Other injuries associated with failure to unclip: broken wrist; broken arm; broken humerus; dislocated shoulder; head injury; spinal injury; etc. Again, this is a very common accident and usually the PT is just embarrassed and trying to act as though nothing has happened. Do the best you can on obtaining permission to treat. I have discussed how to treat the injuries listed above in other parts of the website. I have seen PT’s that fell due to failure to unclip that acted as if nothing was wrong but when I started probing their arm/wrist – suddenly they had pain. Again (and for the last time), the PT will be embarrassed and the embarrassment can mask an injury. Check them out.

My Knee Hurts

My knee hurts – I have heard this way too many times. Usually, when a PT comes to an AID Station and states those words – they are done for the day – especially if they are on a tour and they expect to ride the next day. Most knee injuries are pulled/strained/exhausted muscles/tendons. PT’s knee is not going to get better if they ride – the knee needs massage and RICE – rest, ice, compression, and elevation. Of course – the primary portion of RICE is REST! Like I said, if a PT shows up at an AID Station saying their knee hurts – IT IS NOT GOING TO GET BETTER – attempt to convince them to SAG for today in order to ride tomorrow. As far as treatment at the AID Station – massage and RICE.

Then there is the true athlete that has chronic knee issues but usually they do not come to us (medics) – these folks usually know what to do.

One scenario that is particularly un-nerving is when the patella (kneecap) moves to the side of the knee (dislocation). Usually this can be resolved by relaxing the muscles in the calf/thigh with massage and usually the PT will explain that this is NOT the first time this has happened. Attempt to get them to go to a hospital – or at least SAG for the day. The First Aid treatment is to massage and put slight pressure on the patella to move back into the correct position. Check CMS before and after you start the massaging. However, even before massaging – if you are in an environment where you can get PT to a level of higher medical care – do so!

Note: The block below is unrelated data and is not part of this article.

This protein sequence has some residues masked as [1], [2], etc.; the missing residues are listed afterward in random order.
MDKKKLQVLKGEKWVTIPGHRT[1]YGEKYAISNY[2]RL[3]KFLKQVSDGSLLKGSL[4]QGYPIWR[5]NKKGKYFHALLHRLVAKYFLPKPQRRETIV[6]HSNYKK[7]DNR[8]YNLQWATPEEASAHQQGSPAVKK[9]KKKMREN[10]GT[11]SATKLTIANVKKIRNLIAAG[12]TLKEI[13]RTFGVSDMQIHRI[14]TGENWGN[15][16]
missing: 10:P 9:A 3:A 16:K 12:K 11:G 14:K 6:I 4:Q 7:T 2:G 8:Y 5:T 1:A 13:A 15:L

Pretty much the same thing – PT is done for the day. Cramps can be a symptom of hypo/hyperthermia/exhaustion/dehydration/loss of electrolytes/etc. – – take your pick. When presented with a PT having cramps – be on the lookout for all the conditions I mentioned above – cramps are usually a symptom of something else. When riders present with cramps – TRY to convince them to stop riding and call it a day. The cramps are NOT going to get better.

Having said that – there are always exceptions but basic First Aid – when the PT shows up at an AID Station or is on the road and has to stop the cramps pain is so bad – they SHOULD call it a day. Call them SAG. If they simply will NOT stop riding – massage and hydrate. If they are also presenting with hyperthermia symptoms – be cautious about the hydration (see hyperthermia).

How much further

Call them SAG. PT is probably too tired/exhausted to be riding safely.